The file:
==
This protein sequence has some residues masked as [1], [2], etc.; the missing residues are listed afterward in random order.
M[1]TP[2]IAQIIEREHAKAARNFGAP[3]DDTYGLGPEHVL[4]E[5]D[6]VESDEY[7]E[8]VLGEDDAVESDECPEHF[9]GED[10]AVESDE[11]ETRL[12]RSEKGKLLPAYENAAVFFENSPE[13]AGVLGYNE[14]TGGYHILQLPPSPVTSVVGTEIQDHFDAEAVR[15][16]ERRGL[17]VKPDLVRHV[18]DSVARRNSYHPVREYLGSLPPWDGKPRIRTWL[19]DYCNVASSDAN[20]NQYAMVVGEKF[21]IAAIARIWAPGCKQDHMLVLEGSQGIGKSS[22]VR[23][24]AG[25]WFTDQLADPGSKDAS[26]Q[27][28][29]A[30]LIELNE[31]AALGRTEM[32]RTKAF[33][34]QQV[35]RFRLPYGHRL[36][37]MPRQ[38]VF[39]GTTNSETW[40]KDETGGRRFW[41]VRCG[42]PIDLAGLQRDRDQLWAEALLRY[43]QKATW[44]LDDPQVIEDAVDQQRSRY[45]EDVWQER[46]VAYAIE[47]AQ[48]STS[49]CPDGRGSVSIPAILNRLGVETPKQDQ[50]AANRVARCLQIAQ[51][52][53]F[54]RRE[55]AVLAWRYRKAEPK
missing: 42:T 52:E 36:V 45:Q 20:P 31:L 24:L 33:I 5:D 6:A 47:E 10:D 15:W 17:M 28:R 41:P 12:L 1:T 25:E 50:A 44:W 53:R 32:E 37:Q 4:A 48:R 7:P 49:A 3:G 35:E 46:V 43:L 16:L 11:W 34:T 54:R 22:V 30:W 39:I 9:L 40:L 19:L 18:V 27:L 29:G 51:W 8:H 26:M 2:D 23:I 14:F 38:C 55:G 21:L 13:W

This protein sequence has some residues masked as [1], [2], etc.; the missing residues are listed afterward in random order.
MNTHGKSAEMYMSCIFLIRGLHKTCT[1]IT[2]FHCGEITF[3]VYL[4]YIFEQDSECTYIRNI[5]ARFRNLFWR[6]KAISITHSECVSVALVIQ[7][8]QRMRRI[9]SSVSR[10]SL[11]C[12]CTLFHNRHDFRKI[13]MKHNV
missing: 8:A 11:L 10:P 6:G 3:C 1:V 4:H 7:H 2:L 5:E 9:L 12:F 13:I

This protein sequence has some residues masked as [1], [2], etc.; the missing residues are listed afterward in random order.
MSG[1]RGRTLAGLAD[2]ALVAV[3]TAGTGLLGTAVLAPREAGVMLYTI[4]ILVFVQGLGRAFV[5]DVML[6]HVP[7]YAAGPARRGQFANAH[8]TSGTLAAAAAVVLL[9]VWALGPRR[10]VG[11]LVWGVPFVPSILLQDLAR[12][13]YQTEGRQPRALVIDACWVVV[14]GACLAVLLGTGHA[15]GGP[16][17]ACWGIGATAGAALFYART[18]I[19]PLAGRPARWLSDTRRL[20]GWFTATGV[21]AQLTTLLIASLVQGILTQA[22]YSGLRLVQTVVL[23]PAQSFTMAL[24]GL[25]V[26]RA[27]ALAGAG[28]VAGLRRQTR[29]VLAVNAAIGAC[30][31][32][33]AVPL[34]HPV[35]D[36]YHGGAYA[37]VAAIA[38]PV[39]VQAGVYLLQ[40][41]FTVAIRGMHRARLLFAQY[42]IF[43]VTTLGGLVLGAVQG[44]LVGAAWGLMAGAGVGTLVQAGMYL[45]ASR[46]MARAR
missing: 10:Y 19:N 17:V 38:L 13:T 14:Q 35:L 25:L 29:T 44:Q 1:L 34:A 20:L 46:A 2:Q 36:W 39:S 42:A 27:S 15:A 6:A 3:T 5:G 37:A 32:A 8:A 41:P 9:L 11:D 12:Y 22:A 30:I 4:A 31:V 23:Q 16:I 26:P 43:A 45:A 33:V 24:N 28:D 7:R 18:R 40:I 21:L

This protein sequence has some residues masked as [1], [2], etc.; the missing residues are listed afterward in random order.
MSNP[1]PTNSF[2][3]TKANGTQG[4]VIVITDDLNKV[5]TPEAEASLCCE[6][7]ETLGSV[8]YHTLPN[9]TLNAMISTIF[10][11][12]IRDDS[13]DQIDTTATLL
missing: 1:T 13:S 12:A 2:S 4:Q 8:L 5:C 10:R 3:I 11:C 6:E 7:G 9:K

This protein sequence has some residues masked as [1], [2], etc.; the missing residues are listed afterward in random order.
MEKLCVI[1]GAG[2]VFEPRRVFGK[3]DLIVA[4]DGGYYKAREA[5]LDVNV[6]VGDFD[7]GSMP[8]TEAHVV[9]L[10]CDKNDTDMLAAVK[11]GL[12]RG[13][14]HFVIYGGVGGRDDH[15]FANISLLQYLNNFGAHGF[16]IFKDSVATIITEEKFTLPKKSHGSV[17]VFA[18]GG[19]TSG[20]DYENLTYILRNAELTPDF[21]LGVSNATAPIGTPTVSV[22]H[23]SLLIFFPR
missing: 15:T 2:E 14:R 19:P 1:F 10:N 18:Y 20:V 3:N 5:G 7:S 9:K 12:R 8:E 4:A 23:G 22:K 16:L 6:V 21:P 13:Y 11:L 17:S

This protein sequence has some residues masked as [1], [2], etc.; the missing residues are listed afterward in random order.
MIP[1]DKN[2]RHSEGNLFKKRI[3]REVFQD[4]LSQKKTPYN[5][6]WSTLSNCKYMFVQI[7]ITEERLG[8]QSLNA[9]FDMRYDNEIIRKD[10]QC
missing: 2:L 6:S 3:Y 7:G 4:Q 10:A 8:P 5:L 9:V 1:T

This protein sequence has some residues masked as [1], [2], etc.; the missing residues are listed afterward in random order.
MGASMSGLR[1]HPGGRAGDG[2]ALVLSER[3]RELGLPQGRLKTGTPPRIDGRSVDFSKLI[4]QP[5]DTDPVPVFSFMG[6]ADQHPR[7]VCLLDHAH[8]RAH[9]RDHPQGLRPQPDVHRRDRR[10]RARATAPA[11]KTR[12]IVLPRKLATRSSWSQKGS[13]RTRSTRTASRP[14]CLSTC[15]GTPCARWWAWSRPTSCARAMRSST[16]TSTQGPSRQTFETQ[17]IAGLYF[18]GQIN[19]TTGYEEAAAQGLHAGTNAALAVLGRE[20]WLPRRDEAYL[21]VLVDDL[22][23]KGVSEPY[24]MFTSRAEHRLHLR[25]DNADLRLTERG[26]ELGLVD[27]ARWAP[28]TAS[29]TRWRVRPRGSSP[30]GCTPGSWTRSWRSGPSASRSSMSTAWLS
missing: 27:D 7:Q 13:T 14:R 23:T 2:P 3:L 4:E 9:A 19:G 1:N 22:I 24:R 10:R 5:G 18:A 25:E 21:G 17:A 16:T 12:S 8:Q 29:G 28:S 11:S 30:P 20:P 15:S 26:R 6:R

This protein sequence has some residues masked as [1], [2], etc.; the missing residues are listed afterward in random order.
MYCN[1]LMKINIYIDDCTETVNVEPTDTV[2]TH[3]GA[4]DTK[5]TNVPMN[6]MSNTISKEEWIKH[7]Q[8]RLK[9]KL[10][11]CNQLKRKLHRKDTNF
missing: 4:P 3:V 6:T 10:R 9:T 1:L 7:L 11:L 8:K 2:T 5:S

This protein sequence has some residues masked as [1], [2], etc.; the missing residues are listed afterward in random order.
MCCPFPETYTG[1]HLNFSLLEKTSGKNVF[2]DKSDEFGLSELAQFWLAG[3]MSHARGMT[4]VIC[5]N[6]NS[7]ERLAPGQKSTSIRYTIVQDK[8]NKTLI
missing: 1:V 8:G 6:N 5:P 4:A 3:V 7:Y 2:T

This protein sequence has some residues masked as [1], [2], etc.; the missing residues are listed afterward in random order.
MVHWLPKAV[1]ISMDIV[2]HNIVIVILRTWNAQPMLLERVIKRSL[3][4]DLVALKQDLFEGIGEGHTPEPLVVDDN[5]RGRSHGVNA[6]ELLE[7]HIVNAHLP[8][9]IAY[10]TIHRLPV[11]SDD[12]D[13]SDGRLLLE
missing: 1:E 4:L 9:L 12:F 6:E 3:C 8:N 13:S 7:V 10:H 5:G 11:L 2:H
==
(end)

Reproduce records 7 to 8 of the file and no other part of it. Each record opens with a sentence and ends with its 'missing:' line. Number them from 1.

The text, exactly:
This protein sequence has some residues masked as [1], [2], etc.; the missing residues are listed afterward in random order.
MGASMSGLR[1]HPGGRAGDG[2]ALVLSER[3]RELGLPQGRLKTGTPPRIDGRSVDFSKLI[4]QP[5]DTDPVPVFSFMG[6]ADQHPR[7]VCLLDHAH[8]RAH[9]RDHPQGLRPQPDVHRRDRR[10]RARATAPA[11]KTR[12]IVLPRKLATRSSWSQKGS[13]RTRSTRTASRP[14]CLSTC[15]GTPCARWWAWSRPTSCARAMRSST[16]TSTQGPSRQTFETQ[17]IAGLYF[18]GQIN[19]TTGYEEAAAQGLHAGTNAALAVLGRE[20]WLPRRDEAYL[21]VLVDDL[22][23]KGVSEPY[24]MFTSRAEHRLHLR[25]DNADLRLTERG[26]ELGLVD[27]ARWAP[28]TAS[29]TRWRVRPRGSSP[30]GCTPGSWTRSWRSGPSASRSSMSTAWLS
missing: 27:D 7:Q 13:T 14:R 23:T 2:P 3:L 4:E 9:A 19:G 1:N 22:I 24:R 10:R 5:G 18:A 25:E 21:G 17:A 16:T 12:S 8:Q 29:G 28:S 11:S 30:P 20:P 15:S 26:R 6:R

This protein sequence has some residues masked as [1], [2], etc.; the missing residues are listed afterward in random order.
MYCN[1]LMKINIYIDDCTETVNVEPTDTV[2]TH[3]GA[4]DTK[5]TNVPMN[6]MSNTISKEEWIKH[7]Q[8]RLK[9]KL[10][11]CNQLKRKLHRKDTNF
missing: 4:P 3:V 6:T 10:R 9:T 1:L 7:L 11:L 8:K 2:T 5:S